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Crossbow killer deprived family of explanation into ‘horrific’ death – judge

Terence Whall, 39, was jailed for a minimum of 31 years for the killing of retired lecturer Gerald Corrigan.

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Gerald Corrigan (Family handout)

Gerald Corrigan (Family handout)

Gerald Corrigan (Family handout)

A crossbow killer deprived his victim’s family of any explanation for the “horrific death”, a judge has said as she jailed him for at least 31 years.

Terence Whall, 39, was sentenced to life imprisonment at Mold Crown Court on Friday for the murder of retired lecturer Gerald Corrigan, 74, who was shot as he adjusted a satellite dish outside his home in Anglesey, North Wales, in the early hours of Good Friday, April 19, last year.

Sentencing Whall, judge Mrs Justice Jefford said: “You have deprived Mr Corrigan’s family of any explanation for what was a horrific death in which Mr Corrigan was completely blameless.

“For your own reasons, you clearly had a plan to kill.”

Terence Whall court case
Terence Whall (North Wales Police)

A parallel fraud investigation by North Wales Police remains ongoing after claims that Mr Corrigan and his partner, Marie Bailey, handed over £250,000 to convicted fraudster Richard Wyn Lewis.

Mrs Justice Jefford said it was “speculation” to submit the murder was carried out to “obstruct the progress of fraud allegations” made by Mr Corrigan or that Whall, who was in debt, had been paid to kill.

Anna Pope, prosecuting, said there was evidence Mr Corrigan was about to report the alleged fraud to the police.

Speaking after the sentence, Detective Chief Inspector Brian Kearney said: “I continue to keep an open mind as to why Gerald was targeted but clearly… someone wanted Gerald Corrigan dead.

“This is clearly in the wider context that the victim, Gerald, was a source or potential source of grief to local criminality.”

Gerald Corrigan crossbow death
The remote Anglesey home of Gerald Corrigan (North Wales Police/PA)

During the trial, the court also heard Mr Lewis had grown cannabis in an outbuilding of Mr Corrigan’s property but had been told to remove the operation when the pensioner learned the scale of it.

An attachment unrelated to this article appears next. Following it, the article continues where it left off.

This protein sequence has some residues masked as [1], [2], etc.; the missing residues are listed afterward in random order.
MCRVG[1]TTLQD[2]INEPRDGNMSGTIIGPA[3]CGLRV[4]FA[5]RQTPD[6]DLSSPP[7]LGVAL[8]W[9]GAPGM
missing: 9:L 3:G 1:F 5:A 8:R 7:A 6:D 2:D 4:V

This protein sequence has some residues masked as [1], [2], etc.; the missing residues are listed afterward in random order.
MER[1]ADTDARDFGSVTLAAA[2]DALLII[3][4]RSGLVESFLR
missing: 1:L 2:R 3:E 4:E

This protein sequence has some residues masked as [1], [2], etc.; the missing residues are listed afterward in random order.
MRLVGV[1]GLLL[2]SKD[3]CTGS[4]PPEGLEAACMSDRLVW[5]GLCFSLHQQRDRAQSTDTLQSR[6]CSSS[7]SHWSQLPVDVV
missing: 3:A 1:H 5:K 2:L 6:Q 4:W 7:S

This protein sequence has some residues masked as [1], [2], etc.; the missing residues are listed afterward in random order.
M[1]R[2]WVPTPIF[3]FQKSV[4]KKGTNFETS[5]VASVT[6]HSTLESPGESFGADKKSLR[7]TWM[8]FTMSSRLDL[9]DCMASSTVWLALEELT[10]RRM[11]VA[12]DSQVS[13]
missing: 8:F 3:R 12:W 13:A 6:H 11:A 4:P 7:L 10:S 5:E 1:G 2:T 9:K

Speaking in court from behind a screen, Mr Corrigan’s son Neale said through tears: “How can someone choose to use such a barbaric weapon on an old man?

“Did they really want to cause him a slow and painful death? Because that is what we witnessed and although God will ease the pain for us, we will never ever be able to forget that.”

Also speaking from behind a screen, Ms Bailey, who suffers from multiple sclerosis, said: “It is a terrible inferno inside me every day, thinking of how Gerry was murdered and how he suffered.”

Ms Pope told the court that Whall, originally from east London, had hidden behind a wall outside the pensioner’s remote home and tampered with the satellite dish to lure him into the garden where he shot him.

Whall initially claimed he was at home in Bryngwran, Anglesey, on the night of the shooting but when the GPS data in his Land Rover Discovery was recovered, he said he was having a sexual encounter with friend Barry Williams in a nearby field.

Mr Williams denied the claims.

Whall was given a concurrent sentence of six years for conspiracy to pervert the course of justice for a plot to set fire to his Land Rover, which was discovered burned out in a disused quarry on June 3.

Gavin Jones, 36, was jailed for five years for conspiracy to pervert the course of justice.

Jones’s brother, Darren Jones, 41, was sentenced to two years and 10 months for arson, and Martin Roberts, who turned 35 on the day of sentencing, was jailed for two years and four months for arson.

The two men had pleaded guilty on the fifth day of the trial to setting fire to the car, but the court heard that they believed it was part of an insurance scam.

PA